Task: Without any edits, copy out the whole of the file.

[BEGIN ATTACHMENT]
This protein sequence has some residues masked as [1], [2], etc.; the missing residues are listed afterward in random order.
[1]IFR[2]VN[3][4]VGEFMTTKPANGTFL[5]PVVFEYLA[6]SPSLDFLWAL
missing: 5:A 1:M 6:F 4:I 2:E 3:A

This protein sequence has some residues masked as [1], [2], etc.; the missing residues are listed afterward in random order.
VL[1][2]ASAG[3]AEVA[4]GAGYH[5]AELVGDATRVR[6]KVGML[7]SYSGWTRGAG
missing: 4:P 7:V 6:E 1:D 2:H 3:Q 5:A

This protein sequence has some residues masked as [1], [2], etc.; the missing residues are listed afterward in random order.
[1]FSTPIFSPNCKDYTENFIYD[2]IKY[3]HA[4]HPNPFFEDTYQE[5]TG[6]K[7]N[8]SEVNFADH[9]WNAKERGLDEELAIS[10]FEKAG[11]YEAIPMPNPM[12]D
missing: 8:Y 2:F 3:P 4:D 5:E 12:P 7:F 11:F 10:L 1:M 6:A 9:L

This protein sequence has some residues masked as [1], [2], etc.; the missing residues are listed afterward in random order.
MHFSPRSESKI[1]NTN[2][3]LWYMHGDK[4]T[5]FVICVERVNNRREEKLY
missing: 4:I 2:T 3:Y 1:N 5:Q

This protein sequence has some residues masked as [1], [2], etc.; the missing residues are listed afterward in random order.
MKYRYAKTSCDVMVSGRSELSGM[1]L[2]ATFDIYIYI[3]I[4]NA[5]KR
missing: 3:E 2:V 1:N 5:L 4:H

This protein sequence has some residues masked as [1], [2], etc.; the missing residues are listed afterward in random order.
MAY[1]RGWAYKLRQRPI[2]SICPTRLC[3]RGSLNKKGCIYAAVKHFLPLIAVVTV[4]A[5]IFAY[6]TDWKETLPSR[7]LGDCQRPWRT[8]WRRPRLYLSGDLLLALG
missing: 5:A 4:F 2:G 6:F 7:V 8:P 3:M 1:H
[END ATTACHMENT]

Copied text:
This protein sequence has some residues masked as [1], [2], etc.; the missing residues are listed afterward in random order.
[1]IFR[2]VN[3][4]VGEFMTTKPANGTFL[5]PVVFEYLA[6]SPSLDFLWAL
missing: 5:A 1:M 6:F 4:I 2:E 3:A

This protein sequence has some residues masked as [1], [2], etc.; the missing residues are listed afterward in random order.
VL[1][2]ASAG[3]AEVA[4]GAGYH[5]AELVGDATRVR[6]KVGML[7]SYSGWTRGAG
missing: 4:P 7:V 6:E 1:D 2:H 3:Q 5:A

This protein sequence has some residues masked as [1], [2], etc.; the missing residues are listed afterward in random order.
[1]FSTPIFSPNCKDYTENFIYD[2]IKY[3]HA[4]HPNPFFEDTYQE[5]TG[6]K[7]N[8]SEVNFADH[9]WNAKERGLDEELAIS[10]FEKAG[11]YEAIPMPNPM[12]D
missing: 8:Y 2:F 3:P 4:D 5:E 12:P 7:F 11:F 10:L 1:M 6:A 9:L

This protein sequence has some residues masked as [1], [2], etc.; the missing residues are listed afterward in random order.
MHFSPRSESKI[1]NTN[2][3]LWYMHGDK[4]T[5]FVICVERVNNRREEKLY
missing: 4:I 2:T 3:Y 1:N 5:Q

This protein sequence has some residues masked as [1], [2], etc.; the missing residues are listed afterward in random order.
MKYRYAKTSCDVMVSGRSELSGM[1]L[2]ATFDIYIYI[3]I[4]NA[5]KR
missing: 3:E 2:V 1:N 5:L 4:H

This protein sequence has some residues masked as [1], [2], etc.; the missing residues are listed afterward in random order.
MAY[1]RGWAYKLRQRPI[2]SICPTRLC[3]RGSLNKKGCIYAAVKHFLPLIAVVTV[4]A[5]IFAY[6]TDWKETLPSR[7]LGDCQRPWRT[8]WRRPRLYLSGDLLLALG
missing: 5:A 4:F 2:G 6:F 7:V 8:P 3:M 1:H